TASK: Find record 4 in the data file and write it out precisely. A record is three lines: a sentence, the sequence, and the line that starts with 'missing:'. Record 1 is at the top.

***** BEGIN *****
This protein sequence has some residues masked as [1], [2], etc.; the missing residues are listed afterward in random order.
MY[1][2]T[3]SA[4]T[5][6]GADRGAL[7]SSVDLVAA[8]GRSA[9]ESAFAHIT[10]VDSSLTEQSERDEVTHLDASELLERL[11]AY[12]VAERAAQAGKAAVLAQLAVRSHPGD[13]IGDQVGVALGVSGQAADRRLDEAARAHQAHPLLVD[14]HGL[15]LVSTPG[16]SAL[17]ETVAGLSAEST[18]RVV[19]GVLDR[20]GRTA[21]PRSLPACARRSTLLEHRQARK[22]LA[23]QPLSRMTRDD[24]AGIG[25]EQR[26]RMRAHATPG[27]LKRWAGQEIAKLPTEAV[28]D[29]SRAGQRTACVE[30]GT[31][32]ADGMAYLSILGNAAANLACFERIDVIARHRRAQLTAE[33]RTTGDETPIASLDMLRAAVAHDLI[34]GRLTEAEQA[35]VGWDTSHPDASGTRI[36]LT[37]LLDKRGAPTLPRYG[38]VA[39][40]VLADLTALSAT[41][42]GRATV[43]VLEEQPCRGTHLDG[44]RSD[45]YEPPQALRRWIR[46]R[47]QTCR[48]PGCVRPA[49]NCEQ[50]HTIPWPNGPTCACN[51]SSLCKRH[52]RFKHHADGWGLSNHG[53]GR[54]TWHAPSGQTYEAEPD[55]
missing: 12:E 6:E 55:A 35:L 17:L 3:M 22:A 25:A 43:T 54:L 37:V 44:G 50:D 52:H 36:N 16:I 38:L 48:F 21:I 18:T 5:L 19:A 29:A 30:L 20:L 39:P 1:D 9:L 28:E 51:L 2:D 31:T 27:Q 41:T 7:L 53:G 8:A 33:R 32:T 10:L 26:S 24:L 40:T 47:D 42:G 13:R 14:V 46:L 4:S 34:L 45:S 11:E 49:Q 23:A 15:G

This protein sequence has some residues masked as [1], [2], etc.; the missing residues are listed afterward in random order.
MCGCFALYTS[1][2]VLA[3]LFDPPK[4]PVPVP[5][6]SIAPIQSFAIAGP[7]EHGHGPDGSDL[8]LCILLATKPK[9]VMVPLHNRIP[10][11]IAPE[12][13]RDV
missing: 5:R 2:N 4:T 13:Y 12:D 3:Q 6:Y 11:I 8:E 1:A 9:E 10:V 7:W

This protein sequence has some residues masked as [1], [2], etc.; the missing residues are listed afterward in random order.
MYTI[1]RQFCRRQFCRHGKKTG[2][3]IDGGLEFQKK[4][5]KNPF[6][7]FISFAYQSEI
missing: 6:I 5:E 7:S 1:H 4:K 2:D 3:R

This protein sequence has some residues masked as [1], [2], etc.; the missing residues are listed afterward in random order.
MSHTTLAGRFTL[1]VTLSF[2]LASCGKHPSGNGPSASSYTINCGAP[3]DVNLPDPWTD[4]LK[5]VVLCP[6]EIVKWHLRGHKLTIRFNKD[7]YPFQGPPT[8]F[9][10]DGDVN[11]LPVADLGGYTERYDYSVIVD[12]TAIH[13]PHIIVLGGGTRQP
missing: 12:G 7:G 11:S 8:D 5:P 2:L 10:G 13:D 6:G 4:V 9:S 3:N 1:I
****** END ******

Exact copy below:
This protein sequence has some residues masked as [1], [2], etc.; the missing residues are listed afterward in random order.
MSHTTLAGRFTL[1]VTLSF[2]LASCGKHPSGNGPSASSYTINCGAP[3]DVNLPDPWTD[4]LK[5]VVLCP[6]EIVKWHLRGHKLTIRFNKD[7]YPFQGPPT[8]F[9][10]DGDVN[11]LPVADLGGYTERYDYSVIVD[12]TAIH[13]PHIIVLGGGTRQP
missing: 12:G 7:G 11:S 8:D 5:P 2:L 10:G 13:D 6:G 4:V 9:S 3:N 1:I